The truth is we all have a choice when it comes to how we think and feel. Sometimes that choice is overshadowed by deeply rooted fears and limiting beliefs (which we aren’t often aware of), but it doesn’t have to be. iPEC’s Core Energy Coaching™ methodology teaches people to dig deeply, honestly, and objectively into their energy and mental programming. By tuning into these elements and focusing on how they impact everyday decisions and interactions, you define a clearer perspective from which to make connections and become a catalyst for culture shifts in the workplace.

Coaching skills can help you positively influence a work environment by:

 

Identifying root causes of problems. 

Whether inclusion issues are coming from management styles, personality conflicts, or ineffective communication, you’re able to listen to yourself and others more deeply, cutting past unconscious biases to accurately identify what’s going on. By learning to ask empowering questions, you help managers and employees access innate knowledge and develop effective solutions.

Otherwise, you’re just treating a symptom, not a cause. And that’s likely to result in the problem manifesting in other places as well, which is frustrating. When you get to the root of the issue, you can enact sustainable change. Now you’ve opened up space for other dialogue, other objectives, and other successes.

 

Being more aware and showing up from a place of neutral objectivity. 

Not only does coach training teach you to be more aware of subtle cues, but it gives you the framework and practice to respond to others from a compassionate, calm place. When individuals can view interactions dispassionately (and not through the filters of personal values, religion, past experiences, and worldviews), communication can become an effective exchange of ideas instead of a series of potential misunderstandings.

At the core, it’s about developing awareness, not just of others, but of self. What you say is shaped by your own beliefs. Coaching empowers you to acknowledge those barriers and communicate based on what IS, not what you THINK IS.

 

Walking your talk and setting an example for those around you. 

Coaching is not just about what you do, but also who you become. The training changes who you are at the core of your being. And you, walking through the world in a new way, will impact others. Over time, you’ll notice them echoing your inclusive attitude and effective techniques, rather than keeping interactions bogged down with negativity. Leaders who consistently apply coaching techniques to communicate and problem-solve find that their environments become more harmonious and innovative. They elicit greater trust from employees and make room for diverse perspectives.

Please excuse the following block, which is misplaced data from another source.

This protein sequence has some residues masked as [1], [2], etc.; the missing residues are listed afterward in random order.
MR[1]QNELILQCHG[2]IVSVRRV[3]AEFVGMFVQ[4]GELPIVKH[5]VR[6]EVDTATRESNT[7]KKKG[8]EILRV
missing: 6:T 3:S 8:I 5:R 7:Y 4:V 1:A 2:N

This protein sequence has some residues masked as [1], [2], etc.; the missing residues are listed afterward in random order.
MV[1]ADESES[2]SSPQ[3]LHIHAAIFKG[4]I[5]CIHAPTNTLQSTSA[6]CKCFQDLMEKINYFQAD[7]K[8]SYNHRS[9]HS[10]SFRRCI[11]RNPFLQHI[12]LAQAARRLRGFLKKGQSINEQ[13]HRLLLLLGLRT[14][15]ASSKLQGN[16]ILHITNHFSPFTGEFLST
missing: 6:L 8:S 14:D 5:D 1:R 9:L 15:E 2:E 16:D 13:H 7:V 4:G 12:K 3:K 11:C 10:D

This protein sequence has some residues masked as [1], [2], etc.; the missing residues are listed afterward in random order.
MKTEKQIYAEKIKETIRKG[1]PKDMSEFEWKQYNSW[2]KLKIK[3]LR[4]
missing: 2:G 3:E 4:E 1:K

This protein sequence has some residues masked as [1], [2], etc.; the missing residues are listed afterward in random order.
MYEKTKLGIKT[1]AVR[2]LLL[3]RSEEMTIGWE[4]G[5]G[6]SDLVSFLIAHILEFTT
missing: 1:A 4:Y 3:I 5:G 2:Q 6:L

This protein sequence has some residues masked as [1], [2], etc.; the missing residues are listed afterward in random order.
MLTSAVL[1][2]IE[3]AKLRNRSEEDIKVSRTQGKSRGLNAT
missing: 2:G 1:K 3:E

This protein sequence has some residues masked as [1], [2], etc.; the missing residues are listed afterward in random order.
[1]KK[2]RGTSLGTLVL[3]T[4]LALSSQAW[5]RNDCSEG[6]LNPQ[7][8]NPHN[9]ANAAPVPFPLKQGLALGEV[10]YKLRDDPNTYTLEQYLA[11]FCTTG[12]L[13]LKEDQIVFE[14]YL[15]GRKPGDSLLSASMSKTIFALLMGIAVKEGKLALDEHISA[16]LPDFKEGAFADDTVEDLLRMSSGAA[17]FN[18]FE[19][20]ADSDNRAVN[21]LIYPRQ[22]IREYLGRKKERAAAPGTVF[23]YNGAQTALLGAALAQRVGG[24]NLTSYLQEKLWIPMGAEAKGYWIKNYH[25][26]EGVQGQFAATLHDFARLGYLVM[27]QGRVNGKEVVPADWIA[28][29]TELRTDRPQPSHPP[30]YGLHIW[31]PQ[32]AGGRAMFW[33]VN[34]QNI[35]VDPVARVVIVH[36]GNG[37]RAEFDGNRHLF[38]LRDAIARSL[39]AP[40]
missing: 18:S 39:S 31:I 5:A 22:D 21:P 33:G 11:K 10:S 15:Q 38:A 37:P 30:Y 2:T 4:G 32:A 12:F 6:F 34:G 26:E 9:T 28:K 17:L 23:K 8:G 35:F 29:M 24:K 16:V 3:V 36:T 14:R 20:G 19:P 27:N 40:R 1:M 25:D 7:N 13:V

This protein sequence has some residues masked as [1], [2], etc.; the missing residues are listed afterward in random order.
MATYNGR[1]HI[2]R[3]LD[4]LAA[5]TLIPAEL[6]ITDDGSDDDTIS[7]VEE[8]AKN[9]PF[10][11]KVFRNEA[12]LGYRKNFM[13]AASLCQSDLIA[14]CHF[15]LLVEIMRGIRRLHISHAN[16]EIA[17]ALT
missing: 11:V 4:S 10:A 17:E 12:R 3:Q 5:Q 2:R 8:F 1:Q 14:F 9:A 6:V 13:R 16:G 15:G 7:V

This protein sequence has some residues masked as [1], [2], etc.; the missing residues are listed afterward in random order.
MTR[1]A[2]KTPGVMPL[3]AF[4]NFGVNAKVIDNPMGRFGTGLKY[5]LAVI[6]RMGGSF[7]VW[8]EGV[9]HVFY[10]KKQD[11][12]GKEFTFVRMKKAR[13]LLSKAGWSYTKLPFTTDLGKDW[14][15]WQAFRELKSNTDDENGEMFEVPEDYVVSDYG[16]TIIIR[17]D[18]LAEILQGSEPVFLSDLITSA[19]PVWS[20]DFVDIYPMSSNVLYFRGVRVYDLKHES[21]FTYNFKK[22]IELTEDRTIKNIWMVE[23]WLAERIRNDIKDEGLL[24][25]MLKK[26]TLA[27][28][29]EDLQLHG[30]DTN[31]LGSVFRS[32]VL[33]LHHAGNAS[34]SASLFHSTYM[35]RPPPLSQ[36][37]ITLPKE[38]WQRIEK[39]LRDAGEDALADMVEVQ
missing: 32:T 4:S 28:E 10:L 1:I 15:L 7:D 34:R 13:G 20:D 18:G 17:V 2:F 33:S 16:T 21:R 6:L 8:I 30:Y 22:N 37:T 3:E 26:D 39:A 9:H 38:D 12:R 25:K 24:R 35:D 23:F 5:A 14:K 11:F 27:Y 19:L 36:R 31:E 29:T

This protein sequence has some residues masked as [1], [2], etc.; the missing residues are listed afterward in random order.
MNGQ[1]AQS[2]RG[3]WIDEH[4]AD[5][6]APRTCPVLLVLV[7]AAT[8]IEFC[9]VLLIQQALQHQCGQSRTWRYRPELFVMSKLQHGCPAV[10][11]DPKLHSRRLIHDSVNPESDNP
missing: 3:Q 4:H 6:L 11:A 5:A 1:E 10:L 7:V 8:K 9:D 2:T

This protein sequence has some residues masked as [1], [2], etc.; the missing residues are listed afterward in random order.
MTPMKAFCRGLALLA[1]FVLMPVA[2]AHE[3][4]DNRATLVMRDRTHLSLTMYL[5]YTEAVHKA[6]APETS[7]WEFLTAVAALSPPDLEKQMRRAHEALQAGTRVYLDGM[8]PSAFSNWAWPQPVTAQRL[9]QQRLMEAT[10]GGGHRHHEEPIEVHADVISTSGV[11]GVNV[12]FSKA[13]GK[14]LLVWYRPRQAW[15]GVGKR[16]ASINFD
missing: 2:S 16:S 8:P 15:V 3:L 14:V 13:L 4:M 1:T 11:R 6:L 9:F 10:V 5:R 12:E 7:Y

Ultimately, it’s not a question of what actions you take, what you want, or where you’re going, but rather who you become along the way. 

Leadership is really just self-leadership, and the only way to effectively lead is to lead by example. Because, let’s be honest, “Do as I say, not as I do” just doesn’t work. Real, inspiring leadership is about becoming the person you want others to be.

When you start leading by example, you start shifting culture. 

For positive change to really unfold, you have to win hearts, minds, and then hands. But be encouraged! You hold the power because it only takes ONE person to set that example. When you start showing up differently, the people around you will follow. And the entire culture will shift. It changes the whole functionality of the team, which allows for more empowering conversations and opens the door to talent and ideas that may never have seen the light.

Coaching skills matter so much more than you might think. They’re essential to fostering the kind of culture shift that integrates effective strategies for diversity and inclusion. They’re the key to unlocking greater potential for success—on both an individual and organizational level. They empower you to choose your mindset, and to help others do the same.